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Giant, frozen neutrino telescope completed

IceCube-schema.jpgThe weather outside may be frightful where you are but at least it’s not -30 degrees Celsius. Yet in these sub-zero conditions, researchers at the South Pole have placed the final string of detectors for the Icecube Neutrino Observatory, a cubic kilometer-sized telescope meant to search for the origin of cosmic rays, on 18 December.

Icecube, which has been under construction since 2005, is composed of 86 wires set in the Antarctic ice at depths ranging from 1,450 to 2,450 meters, each with 60 basketball-sized detectors strung on them like Christmas lights. The detectors look for a characteristic blue flash of light, which signals that a neutrino has hit an oxygen atom. Such events are rare—trillions of neutrinos may pass through the ice without interaction—but each flash tells researchers where the neutrino came from and how much energy it had.

To build the telescope, researchers drilled holes in the ice with a jet of near-boiling water flowing out of a hose at around 760 liters/minute, explains Albrecht Karle, a physicist at the University of Wisconsin in Madison. At that rate, it takes nearly a day to drill the full 2450 meters and, after inserting the detectors, the researchers wait five to six days for the hole to refreeze before they can begin taking data, he adds.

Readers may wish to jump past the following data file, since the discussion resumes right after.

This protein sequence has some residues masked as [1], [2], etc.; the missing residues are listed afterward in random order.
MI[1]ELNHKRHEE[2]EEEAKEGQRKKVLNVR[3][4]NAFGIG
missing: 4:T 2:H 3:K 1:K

Within a few weeks the entire array will be completely frozen and, after calibration, data will be taken with the full array beginning around 1 May, says Karle. Aside from investigating the origin of high-energy cosmic rays, Icecube may shed light on the nature of dark matter and could even provide evidence for the extra dimensions predicted in string theory, says Spencer Klein, a physicist at the Lawrence Berkeley National Lab in Berkeley, California.


  1. Report this comment

    P Edant said:


    Although you mis-spelt ‘neutrino’ in the URL and the and title headline.

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    Uncle Al said:

    Super-Kamiokande is 50 kilotonnes of water. IceCube, at a cubic kilometer, is a gigatonne of water or 20,000 Super-Kamiokandes. One’s breath is taken away by the thought of new SUSY calculations rationalizing zero observed proton decays over the years to follow.

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    abha said:

    i am just astonished but feeling very happy !

    “one more milestone in astrology”

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